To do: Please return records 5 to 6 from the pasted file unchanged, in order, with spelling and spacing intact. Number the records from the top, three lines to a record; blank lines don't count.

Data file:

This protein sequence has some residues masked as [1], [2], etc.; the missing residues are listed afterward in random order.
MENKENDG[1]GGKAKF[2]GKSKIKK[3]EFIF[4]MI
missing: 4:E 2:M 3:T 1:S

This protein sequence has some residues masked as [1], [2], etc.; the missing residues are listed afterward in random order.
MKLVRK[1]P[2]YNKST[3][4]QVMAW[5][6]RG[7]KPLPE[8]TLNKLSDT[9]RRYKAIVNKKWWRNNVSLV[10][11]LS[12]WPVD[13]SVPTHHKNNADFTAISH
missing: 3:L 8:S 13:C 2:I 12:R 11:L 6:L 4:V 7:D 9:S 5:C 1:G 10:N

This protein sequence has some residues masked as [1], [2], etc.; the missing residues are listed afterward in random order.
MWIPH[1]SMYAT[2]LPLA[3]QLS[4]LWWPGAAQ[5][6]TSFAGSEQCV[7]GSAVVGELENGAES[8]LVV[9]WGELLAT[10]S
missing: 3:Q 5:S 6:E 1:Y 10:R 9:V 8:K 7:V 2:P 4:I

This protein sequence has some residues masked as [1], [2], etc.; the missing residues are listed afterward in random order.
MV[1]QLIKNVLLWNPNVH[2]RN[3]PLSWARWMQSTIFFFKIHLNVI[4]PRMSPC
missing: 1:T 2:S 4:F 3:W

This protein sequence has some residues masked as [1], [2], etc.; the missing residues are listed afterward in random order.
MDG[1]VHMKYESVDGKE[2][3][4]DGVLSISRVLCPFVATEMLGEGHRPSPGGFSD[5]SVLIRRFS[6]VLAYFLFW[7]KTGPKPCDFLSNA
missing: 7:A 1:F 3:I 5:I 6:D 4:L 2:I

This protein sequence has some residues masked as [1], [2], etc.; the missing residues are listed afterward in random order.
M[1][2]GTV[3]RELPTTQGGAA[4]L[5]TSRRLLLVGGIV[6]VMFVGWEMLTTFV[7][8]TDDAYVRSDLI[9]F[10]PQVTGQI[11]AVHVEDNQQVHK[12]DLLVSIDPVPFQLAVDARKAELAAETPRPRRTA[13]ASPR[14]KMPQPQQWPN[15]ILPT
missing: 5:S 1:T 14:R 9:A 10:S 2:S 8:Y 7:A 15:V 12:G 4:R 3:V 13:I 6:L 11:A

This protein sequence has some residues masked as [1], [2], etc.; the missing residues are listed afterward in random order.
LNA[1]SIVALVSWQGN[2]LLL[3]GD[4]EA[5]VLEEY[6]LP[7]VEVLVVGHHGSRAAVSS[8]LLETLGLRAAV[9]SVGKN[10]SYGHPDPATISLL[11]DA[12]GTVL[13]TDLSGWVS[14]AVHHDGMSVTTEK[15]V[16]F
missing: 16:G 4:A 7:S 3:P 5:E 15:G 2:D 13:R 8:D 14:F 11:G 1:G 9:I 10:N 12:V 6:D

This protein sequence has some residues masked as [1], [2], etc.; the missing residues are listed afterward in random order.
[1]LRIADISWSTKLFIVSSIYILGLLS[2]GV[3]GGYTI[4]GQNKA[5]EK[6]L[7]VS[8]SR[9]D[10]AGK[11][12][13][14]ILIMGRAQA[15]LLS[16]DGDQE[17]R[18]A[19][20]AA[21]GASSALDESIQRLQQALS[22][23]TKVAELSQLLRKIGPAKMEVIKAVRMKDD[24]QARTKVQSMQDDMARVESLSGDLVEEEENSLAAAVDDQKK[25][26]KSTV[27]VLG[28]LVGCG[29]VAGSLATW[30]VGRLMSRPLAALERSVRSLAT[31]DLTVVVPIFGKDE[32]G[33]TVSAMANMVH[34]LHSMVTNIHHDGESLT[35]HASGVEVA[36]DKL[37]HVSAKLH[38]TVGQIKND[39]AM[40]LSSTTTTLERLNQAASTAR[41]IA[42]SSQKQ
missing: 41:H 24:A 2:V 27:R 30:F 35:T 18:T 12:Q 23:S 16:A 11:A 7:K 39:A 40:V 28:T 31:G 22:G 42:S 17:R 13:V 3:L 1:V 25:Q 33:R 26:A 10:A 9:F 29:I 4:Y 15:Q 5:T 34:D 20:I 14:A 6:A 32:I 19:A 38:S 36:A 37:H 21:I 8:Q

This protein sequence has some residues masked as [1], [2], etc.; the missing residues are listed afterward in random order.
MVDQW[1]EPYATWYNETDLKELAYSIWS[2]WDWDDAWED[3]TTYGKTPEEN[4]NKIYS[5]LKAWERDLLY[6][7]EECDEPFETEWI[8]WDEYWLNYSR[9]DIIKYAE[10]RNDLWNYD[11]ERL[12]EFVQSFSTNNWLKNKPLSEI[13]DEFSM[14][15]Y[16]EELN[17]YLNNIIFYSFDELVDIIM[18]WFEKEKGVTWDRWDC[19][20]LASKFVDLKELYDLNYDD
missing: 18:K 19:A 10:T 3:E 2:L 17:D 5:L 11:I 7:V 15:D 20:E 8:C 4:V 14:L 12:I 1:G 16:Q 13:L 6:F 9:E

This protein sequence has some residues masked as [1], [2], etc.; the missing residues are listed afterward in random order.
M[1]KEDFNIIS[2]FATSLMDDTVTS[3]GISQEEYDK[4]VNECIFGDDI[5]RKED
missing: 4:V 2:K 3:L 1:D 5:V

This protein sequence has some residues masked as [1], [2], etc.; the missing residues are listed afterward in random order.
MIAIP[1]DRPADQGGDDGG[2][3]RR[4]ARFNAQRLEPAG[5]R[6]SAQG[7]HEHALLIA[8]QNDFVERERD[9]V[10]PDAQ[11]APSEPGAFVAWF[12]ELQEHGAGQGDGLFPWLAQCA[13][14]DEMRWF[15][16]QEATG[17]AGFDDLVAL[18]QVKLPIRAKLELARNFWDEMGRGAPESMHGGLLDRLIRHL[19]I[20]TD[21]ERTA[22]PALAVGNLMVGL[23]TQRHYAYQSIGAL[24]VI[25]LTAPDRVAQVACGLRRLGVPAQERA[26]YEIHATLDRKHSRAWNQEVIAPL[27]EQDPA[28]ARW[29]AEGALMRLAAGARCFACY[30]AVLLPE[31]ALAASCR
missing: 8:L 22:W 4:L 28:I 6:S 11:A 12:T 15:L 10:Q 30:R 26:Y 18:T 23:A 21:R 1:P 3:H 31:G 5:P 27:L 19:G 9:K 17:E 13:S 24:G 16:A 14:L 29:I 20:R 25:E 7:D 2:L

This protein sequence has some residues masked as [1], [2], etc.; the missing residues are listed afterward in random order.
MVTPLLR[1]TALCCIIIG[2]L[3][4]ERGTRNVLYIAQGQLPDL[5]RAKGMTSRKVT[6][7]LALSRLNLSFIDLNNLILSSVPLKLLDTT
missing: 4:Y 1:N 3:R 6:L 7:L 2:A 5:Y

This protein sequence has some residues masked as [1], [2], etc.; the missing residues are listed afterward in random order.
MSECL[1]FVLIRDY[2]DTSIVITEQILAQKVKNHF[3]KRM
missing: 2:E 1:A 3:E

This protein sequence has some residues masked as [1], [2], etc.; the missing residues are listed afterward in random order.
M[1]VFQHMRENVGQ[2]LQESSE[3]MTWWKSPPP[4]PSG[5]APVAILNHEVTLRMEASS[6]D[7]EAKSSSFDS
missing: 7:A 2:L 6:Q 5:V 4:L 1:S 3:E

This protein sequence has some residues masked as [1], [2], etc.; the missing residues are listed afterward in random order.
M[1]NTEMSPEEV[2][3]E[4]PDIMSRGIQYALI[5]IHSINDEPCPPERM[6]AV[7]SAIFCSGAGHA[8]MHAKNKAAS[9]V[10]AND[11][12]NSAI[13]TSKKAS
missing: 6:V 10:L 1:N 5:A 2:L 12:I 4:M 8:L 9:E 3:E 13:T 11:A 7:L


This protein sequence has some residues masked as [1], [2], etc.; the missing residues are listed afterward in random order.
MDG[1]VHMKYESVDGKE[2][3][4]DGVLSISRVLCPFVATEMLGEGHRPSPGGFSD[5]SVLIRRFS[6]VLAYFLFW[7]KTGPKPCDFLSNA
missing: 7:A 1:F 3:I 5:I 6:D 4:L 2:I

This protein sequence has some residues masked as [1], [2], etc.; the missing residues are listed afterward in random order.
M[1][2]GTV[3]RELPTTQGGAA[4]L[5]TSRRLLLVGGIV[6]VMFVGWEMLTTFV[7][8]TDDAYVRSDLI[9]F[10]PQVTGQI[11]AVHVEDNQQVHK[12]DLLVSIDPVPFQLAVDARKAELAAETPRPRRTA[13]ASPR[14]KMPQPQQWPN[15]ILPT
missing: 5:S 1:T 14:R 9:A 10:S 2:S 8:Y 7:A 15:V 12:G 4:R 3:V 13:I 6:L 11:A